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With Sparcade and MAME holding a powerful grip at the pinnacle of the arcade emulation scene, other authors have turned to niche areas in which to specialise.

One of those is the sub-genre of the early vector graphics games, pioneered by Atari (with Asteroids, Battlezone, Gravitar and later Star Wars) and a US company called Cinematronics as an alternative to the blocky pixel-based graphics prevalent in the late 70s. The clean, crisp vector lines and the unusual gameplay of most of the titles using them drew a substantial audience for the abstract-looking games, and a few enjoyed respectable success, although ironically none eclipsed the original Space Wars, a game predating even Space Invaders and Pong.

Practically all the Cinematronics games are covered in this, Zonn Moore's fledgling emulator (the Atari titles appear in Neil Bradley's EMU 2.0 and also in GT's commercial Atari Collection), with the ones most familiar to gamers probably being the extremely tricky Star Castle, tank-based dogfighter Armor Attack and the seminal first-person shoot-'em-up Tail Gunner. There's a lot more to the collection than these, though - Rip Off is a fast-moving slant on Cosmic Guerrilla, notable for giving the player infinite lives as he attempts to protect a stash of fuel containers from marauding enemies, while the bafflingly strange Sundance sees bouncing stars being captured in black holes in a giant space grid. Barrier plays like a weird cross between a racing game and an aggressive variant of chess, while in Boxing Bugs the player controls a disembodied arm attempting to deflect spiders who are trying to push bombs into a boxing ring. No, honestly.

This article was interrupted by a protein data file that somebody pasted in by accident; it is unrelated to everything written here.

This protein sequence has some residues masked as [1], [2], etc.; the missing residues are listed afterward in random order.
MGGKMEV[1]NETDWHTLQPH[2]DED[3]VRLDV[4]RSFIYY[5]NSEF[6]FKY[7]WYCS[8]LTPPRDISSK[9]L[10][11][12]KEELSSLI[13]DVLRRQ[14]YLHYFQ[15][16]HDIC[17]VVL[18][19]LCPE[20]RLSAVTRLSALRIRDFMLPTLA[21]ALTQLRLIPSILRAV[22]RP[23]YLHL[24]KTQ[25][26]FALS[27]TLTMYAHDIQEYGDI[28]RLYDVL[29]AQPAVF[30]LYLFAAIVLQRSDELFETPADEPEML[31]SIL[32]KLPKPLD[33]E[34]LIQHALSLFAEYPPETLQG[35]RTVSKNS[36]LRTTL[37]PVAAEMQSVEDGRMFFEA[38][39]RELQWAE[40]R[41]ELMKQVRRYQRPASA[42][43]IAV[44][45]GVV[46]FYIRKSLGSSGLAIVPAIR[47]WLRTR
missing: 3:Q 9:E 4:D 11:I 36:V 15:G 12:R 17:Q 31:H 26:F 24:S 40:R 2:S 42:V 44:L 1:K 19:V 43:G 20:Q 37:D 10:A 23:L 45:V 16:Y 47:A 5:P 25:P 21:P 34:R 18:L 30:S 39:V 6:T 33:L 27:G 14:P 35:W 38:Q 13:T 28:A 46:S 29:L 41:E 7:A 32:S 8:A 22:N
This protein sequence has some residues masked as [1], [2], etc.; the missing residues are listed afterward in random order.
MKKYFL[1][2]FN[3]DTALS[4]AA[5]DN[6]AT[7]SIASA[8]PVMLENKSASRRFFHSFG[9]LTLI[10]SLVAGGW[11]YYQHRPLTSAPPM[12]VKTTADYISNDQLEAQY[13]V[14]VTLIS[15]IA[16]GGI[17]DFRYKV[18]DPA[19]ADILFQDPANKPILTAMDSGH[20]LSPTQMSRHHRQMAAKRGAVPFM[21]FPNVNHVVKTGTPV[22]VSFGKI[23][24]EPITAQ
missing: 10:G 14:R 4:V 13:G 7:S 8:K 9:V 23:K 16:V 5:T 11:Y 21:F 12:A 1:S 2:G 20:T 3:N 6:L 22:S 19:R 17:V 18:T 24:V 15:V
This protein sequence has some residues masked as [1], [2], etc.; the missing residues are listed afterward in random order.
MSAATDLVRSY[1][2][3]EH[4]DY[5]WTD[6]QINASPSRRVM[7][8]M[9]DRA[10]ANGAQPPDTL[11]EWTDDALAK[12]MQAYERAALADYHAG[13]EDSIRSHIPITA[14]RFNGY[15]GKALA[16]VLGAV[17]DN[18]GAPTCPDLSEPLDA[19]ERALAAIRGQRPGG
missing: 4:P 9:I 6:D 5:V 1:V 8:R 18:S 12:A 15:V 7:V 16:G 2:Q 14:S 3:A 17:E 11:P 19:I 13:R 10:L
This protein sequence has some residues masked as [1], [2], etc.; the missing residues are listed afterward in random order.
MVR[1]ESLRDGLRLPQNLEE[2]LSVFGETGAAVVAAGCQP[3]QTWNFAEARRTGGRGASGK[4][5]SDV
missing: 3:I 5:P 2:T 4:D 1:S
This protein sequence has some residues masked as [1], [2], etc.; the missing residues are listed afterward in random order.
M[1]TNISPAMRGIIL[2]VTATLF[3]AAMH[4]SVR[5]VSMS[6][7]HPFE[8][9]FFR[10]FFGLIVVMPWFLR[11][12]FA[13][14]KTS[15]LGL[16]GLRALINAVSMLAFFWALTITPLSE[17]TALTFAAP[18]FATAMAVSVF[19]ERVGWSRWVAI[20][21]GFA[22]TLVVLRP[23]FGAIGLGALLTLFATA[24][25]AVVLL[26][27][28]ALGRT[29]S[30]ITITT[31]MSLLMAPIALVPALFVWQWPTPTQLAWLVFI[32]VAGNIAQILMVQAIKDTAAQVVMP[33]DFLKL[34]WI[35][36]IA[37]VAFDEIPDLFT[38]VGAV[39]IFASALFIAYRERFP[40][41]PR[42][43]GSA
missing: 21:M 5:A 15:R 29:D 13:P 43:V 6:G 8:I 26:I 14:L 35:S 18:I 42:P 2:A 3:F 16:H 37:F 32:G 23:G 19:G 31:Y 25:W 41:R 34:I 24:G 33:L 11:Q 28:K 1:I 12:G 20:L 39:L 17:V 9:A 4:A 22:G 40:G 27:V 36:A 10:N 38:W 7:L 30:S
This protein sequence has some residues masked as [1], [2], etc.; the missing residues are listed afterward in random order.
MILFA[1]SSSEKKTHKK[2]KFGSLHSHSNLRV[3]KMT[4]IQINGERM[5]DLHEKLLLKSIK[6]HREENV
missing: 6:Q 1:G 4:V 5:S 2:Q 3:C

And what's going on in Demon is anyone's guess.

The technical highpoint is reached in War Of The Worlds, where giant Martian tripods rendered in full-colour vectors (unheard of at the time) march menacingly in 3D towards the player's tank, but technical achievement is the least of the concerns displayed in these games. What's on offer is some of the oddest and most original thinking in game design, even by the standards of the time. You can have fun spotting the elements of these trailblazing games that have cropped up in today's hits, but mostly you'll have fun simply doing what gamers almost never have to do any more, namely being forced to learn a whole new set of skills and ways to approach a game. And for about three minutes' downloading time (including all the games) and no money at all, you can't ask for much more than that.

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